Richard Youngs Amplifying Host

[Jagjaguwar; 2011]

Rating: 4/5

Styles: English folk, lo-fi, contemporary impovisation
Others: Alistair Galbraith, Loren Conners, John Martyn, Jandek

On his countless CD-Rs, 12-inches, and cassettes, as well as collaborations with the likes of Matthew Bower of Skullflower, Neil Campbell of Vibracathedral Orchestra, and the telepathic Simon Wickham-Smith, Richard Youngs has helped to provide what The Wire described as “the map co-ordinates for much of what passed for a post-punk UK underground during much of the 80’s and 90’s.” He can do achingly beautiful mantras of loss, as on Sapphie; chromium space odes to Jack Kirby, as on his mid-2000s Jagjaguwar releases; windy electroacoustic improvisations; obscurefaux-airs; and, most recently, Residents-style weirdo-pop on his last Jagjaguwar album, Beyond the Valley of the Ultrahits. He played bass with Jandek at the legendary recluse’s first-ever live performances, on the confident and sensitive Glasgows Sunday and Monday, and on Newcastle Sunday. On his latest for Jagjaguwar, Amplifying Host, Youngs takes yet another stylistic turn, this time into hermetic outsider folk-rock.

Youngs’ music sounds broken here, but as with Jandek’s utterly unique take on rock ‘n’ roll, its brokeness creates a sound that is thrillingly expressive in its difficulty. Alongside Youngs’ anxious, distracted acoustic guitar picking, the most characteristic sound of this album is a damaged electric guitar, pealing its mournful, inarticulate song again and again. While the electric guitar on his last recording, the limited-edition Inceptor, produced torrents of magnificent, lacerating noise, the guitar on Amplifying Host sounds either seriously broken or has undergone some profound trauma, as if it has been left with a single twisted string, able to produce only one note at a time, ambivalent and bent, bouncing away like a broken spring. This bend in the guitar string, this shape in time, is a motion Youngs seems compelled to repeat. Is it perhaps a meditation? Or a compulsion born of trauma?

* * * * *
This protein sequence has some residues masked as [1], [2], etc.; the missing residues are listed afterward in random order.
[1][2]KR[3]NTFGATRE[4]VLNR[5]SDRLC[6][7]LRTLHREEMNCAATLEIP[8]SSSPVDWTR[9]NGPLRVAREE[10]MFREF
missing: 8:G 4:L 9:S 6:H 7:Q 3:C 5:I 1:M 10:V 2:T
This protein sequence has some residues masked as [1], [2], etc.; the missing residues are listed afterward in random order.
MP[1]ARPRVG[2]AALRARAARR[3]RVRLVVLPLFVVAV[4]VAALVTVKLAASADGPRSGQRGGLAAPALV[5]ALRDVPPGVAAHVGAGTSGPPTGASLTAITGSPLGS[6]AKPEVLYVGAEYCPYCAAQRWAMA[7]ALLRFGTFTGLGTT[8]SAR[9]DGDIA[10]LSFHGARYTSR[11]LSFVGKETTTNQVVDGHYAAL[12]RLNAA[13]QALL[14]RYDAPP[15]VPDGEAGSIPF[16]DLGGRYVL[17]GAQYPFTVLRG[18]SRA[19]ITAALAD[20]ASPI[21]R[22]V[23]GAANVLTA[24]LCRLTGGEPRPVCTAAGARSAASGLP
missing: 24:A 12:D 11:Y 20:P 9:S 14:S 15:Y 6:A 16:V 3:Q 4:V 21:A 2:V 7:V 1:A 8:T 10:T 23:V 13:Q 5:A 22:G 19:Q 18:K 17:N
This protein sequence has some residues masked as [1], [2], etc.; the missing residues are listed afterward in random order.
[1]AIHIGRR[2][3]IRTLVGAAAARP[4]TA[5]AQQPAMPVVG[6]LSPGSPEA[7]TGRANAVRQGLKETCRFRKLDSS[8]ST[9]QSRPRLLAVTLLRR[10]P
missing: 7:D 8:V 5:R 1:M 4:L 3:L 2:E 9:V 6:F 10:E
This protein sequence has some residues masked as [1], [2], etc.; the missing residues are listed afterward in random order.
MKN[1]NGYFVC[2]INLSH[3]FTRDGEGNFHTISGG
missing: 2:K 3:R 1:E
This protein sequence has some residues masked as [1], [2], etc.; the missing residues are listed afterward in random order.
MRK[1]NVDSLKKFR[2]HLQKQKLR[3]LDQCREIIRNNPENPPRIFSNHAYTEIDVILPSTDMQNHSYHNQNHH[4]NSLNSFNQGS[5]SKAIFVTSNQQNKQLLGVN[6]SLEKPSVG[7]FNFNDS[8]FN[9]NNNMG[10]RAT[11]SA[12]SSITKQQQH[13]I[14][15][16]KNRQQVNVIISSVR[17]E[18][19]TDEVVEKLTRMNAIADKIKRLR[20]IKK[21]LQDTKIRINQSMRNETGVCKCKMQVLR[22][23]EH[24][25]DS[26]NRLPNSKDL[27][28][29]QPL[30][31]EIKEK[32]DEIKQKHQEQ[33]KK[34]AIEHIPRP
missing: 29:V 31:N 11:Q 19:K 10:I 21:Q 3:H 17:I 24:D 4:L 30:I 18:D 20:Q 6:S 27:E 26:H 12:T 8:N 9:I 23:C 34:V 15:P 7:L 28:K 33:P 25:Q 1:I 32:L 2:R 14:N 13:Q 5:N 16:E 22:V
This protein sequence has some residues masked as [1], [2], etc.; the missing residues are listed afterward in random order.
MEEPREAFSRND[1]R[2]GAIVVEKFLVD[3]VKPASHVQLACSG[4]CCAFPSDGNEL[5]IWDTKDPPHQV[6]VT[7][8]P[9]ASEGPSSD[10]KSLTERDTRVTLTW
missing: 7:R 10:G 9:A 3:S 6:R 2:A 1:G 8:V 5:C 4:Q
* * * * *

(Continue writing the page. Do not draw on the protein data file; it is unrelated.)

Youngs also seems to be in hiding. He obscures his modest voice through multitracking, turning his lyrics into shivering x-rays of themselves. His words are refracted into their constituent sound-colors, each delicate whispered syllable intoned simultaneously, given deliberate space horizontally, but layered and obscured vertically. His manipulated words sometimes sync up over the length of long, open vowel noises, but then veer apart, ending on different consonants as different words or shooting off and disappearing entirely. This editing has the effect of lending an incredible expressive and syntactic tentativeness to Youngs’ voice. It sounds like he is learning to sing again.

The snatches of lyrics you can make out here and there overlap across the songs. Not many words can be distinguished, and those that do — “I know,” “feel,” “return, return,” “days” — scramble in the unconscious like scraps of text in a collage. Paired with that blurry, intermittent guitar, Youngs’ latest songs truly fuck you up. The 13-minute “Too Strong for the Power,” especially, is a swamp in the middle of this album, passively sucking all the other songs into itself. The album does contain some relatively lucid moments, such as “Tesselations,” which incorporates beautiful processed flute alongside that busted guitar and a riveting, wordless, open-mouthed chant at its center; and “Holding on to the Sea” which features a bass guitar thudding tunelessly like a dropped book. A special pleasure on many of the tracks is the deeply sympathetic drumming and percussion from Damon Krukowski (Damon & Naomi), composed mostly of exquisitely restrained percussion accents and ambient cymbal washes.

Perhaps it’s a fallacy to ascribe the meaning of these sophisticated compositions to psychological distress. After all, I’ve been burned before. In the late 90s, suffering from a depression that seemed more than a few notches above everyday teen angst, I sent a check to Corwood industries to buy a box of Jandek’s CDs. I included a letter to Jandek telling him that I was worried that I connected so much to his music, because his songs have been so deeply tortured over so many years. His only reply was to send me back my check, which I had neglected to sign. In retrospect, I was the only one who was a mess. Jandek’s triumphant emergence as a frequent live performer and his comfortable engagement with the free-improv scene make me confident that though the songs on Youngs’ latest may sound beyond repair, they are not, ultimately, broken.

Links: Richard Youngs - Jagjaguwar


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